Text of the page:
It is that time of year where I am seeing people posting pictures of the fall orchids around the state. From now through parts of October there is a small chance you could run into a few different species.
The orange fringed orchid, pictured here, has been in full bloom the past week or so in Northern Illinois. This plant is endangered in Illinois, as it only occurs in a couple counties which makes each sighting special.
Also, in bloom currently in the state is the rattlesnake plantain orchid. This plant is more common than the previous species, as it occurs throughout the state but still is pretty picky where it grows. We have some populations of it in our area, but I believe it to be more abundant further downstate.
Lastly, we have the spiranthes orchids. These small, slender, white orchids can be common even in disturbed prairies. In one of the restorations I work at they come up right along an old gravel road.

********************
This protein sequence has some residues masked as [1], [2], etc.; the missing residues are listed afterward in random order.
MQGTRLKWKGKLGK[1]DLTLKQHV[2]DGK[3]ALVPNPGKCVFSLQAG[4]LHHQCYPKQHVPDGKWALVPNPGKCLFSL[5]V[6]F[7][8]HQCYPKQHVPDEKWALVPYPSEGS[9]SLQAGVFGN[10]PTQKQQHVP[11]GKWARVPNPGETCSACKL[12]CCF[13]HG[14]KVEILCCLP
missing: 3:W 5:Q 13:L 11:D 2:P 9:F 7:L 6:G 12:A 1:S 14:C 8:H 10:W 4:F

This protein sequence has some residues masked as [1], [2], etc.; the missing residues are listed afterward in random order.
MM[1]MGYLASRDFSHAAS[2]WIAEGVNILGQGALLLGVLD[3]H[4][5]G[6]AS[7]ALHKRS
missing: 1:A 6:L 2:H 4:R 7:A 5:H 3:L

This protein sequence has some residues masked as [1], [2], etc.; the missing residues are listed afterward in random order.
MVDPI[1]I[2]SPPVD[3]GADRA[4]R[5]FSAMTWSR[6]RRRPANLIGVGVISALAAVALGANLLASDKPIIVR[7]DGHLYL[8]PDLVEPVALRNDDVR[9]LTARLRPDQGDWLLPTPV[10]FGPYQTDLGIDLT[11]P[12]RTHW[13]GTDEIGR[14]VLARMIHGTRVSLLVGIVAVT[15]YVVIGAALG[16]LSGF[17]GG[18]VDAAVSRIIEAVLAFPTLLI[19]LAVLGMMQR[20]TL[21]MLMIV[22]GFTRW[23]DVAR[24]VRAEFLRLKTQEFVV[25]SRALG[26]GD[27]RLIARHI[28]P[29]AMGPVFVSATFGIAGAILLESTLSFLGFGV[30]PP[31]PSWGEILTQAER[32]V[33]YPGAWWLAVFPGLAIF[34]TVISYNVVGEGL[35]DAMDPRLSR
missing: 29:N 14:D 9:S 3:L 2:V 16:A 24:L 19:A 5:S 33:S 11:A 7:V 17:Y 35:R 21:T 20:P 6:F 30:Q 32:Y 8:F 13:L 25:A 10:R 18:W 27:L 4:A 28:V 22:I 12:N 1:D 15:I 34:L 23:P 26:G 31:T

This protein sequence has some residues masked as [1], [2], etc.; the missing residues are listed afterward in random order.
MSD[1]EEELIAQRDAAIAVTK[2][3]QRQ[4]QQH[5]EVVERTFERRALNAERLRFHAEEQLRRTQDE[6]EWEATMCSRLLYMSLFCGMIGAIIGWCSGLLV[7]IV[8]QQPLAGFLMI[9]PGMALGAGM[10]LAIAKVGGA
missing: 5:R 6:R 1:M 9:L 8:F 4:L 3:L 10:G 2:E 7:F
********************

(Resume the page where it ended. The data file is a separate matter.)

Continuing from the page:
According to INaturalist, in Illinois we have at least seven different spiranthes orchid species with the most common being the nodding ladies’ tresses (spiranthes cernua). When you find one of these, be sure to take the time and smell them as certain species have a pleasant vanilla odor.
There are over 30 species of orchids growing around Illinois each year. If you would like to read more about our native orchids, I highly recommend the “Orchids of Indiana” by Michael Homoya. Filled with keys for identification, pictures, habitat and general discussion, you can’t go wrong with this resource.